Looking for people who tell you what you want to hear or else you’ll reduce their statements ad absurdum is not going to be helpful to you in finding the truth.

Myself (when I resumed the conversation the next day): I am glad to hear you say that “abuse is not OK,” and that Biblical commands to love, forgive, etc. should not be used to legitimize staying in an abusive relationship. 
…however, I am a bit confused, because you seem to be saying exactly the opposite in the rest of your comment, and elsewhere. You are saying that “rights” and “self protection” are really a form of bondage. You seem to be saying that an abused Christian has no rights, and should not flee, even to protect themselves. This stance should be understood as “freedom” I am just repeating your words back to you. Is this not what you meant to say?
You seem to be trying to have it both ways. What do you actually believe? Can an abused person leave an abuser? Or not?

Etienne: what I’m trying to say is, responding to sin with sin, is not ok.
So, find what God says is the correct response not what popular option says is right.
You have the tools, you probably have the relevant passages memorized.
After the Bible is read, it’s just a matter of interpretation and application.

Myself: OK, so what you are saying is that it is a sin for an abused person to leave their abuser? I disagree with that. 

Let me show you some biblical examples of Godly people leaving situations of danger and abuse by the person in authority over them:

Jacob left his emotionally abusive father in law Laban. The Israelites fled from the deceptive and abusive king, Pharaoh. David fled from his verbally and physically abusive king and father in law, Saul. Abigail went behind the back of her stubborn and un-listening husband Nabal. Elijah fled from the unrepentant and moody King Ahab. On several occasions, Jesus left an angry mob, sometimes mid-sentence. Paul left cities before he was killed. The early Christians fled Jerusalem, and from there, city to city. These godly people followed Jesus’ teaching: “whenever they persecute you in one city, flee to the next,” (Mat. 10:23).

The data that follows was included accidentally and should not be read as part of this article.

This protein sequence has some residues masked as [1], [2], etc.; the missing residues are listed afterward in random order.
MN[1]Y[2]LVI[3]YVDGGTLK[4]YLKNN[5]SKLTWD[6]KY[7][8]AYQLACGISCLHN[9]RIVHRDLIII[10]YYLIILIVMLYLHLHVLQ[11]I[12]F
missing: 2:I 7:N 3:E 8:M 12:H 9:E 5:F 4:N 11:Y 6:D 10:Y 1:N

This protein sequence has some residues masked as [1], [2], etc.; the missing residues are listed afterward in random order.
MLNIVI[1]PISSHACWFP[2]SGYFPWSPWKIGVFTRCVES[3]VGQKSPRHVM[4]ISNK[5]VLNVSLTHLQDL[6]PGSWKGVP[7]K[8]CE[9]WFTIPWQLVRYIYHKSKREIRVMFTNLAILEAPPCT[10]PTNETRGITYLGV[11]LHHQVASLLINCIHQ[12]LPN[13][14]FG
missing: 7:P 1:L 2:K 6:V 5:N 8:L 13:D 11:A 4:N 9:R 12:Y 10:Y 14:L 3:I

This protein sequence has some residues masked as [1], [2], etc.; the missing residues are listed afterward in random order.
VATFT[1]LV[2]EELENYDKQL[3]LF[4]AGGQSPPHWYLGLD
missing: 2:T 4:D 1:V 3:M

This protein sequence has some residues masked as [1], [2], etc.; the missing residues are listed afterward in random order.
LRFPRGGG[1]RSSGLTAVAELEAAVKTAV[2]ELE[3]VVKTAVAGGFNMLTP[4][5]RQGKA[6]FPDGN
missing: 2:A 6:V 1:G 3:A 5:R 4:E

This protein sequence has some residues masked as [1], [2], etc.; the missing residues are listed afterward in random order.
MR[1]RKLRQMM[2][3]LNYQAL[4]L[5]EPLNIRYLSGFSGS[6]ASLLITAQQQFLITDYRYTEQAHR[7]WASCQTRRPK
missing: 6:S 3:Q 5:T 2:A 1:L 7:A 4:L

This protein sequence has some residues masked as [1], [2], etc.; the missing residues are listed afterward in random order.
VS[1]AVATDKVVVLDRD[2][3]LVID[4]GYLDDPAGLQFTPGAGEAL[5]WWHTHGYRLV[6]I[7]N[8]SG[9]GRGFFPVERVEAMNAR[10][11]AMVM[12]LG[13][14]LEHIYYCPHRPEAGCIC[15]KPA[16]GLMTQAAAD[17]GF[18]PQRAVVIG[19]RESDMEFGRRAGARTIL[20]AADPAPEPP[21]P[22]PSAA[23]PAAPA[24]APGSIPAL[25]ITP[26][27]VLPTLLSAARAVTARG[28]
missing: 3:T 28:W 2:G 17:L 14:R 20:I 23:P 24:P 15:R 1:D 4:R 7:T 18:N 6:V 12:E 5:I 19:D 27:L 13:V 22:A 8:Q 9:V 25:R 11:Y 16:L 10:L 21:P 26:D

These people did not “return evil for evil.” David in particular had reason and opportunity to exact revenge, but he did not. However, he also did not stick around to see if next time Saul’s aim would be better. Christians are not to retaliate: but there is a time to leave. It is not sinful or evil to simply walk away. In fact, this is what we are told to do.
I re-affirm that it is not a sin for a victim to leave an abusive relationship. I think these passages are a strong support of this pattern, and can provide others if you would like.

Etienne: great biblical examples!
Now keeping in mind the context and culture we’re in, how many of those examples apply to husband and wife divorcing, or friends ditching former friends at the first sign of trouble?

Myself: ”first sign of trouble”? No, we’re talking about abuse here. 
I would see them all as applying. As I said, these are examples of godly people leaving situations of chronic mistreatment and unrepentant abuse by civil or familial authority figures.

Etienne: ok, then at the interpretation level you and I differ slightly, as long as you’re being diligent before the Lord, God bless.
I will leave you with one reminder, in all interpersonal problems, the goal needs to be reconciliation; and reconciliation starts with forgiveness, not with making amends nor with justice (as the world likes to believe).

Myself: That is not correct. We are only responsible to reconcile “so far as it depends on you.” (Romans 12:18). Sometimes, as in the cases of abuse I mentioned above, that was not possible. We are to let go of bitterness every time that we pray. That happens in the privacy of our own hearts. But we only forgive and reconcile our brother/sister if they repent first. (Luke 17:3-4). We are not only allowed, but instructed to separate from those who continue to sin against us, and are not open to Godly rebuke. (Mat. 18:15-17).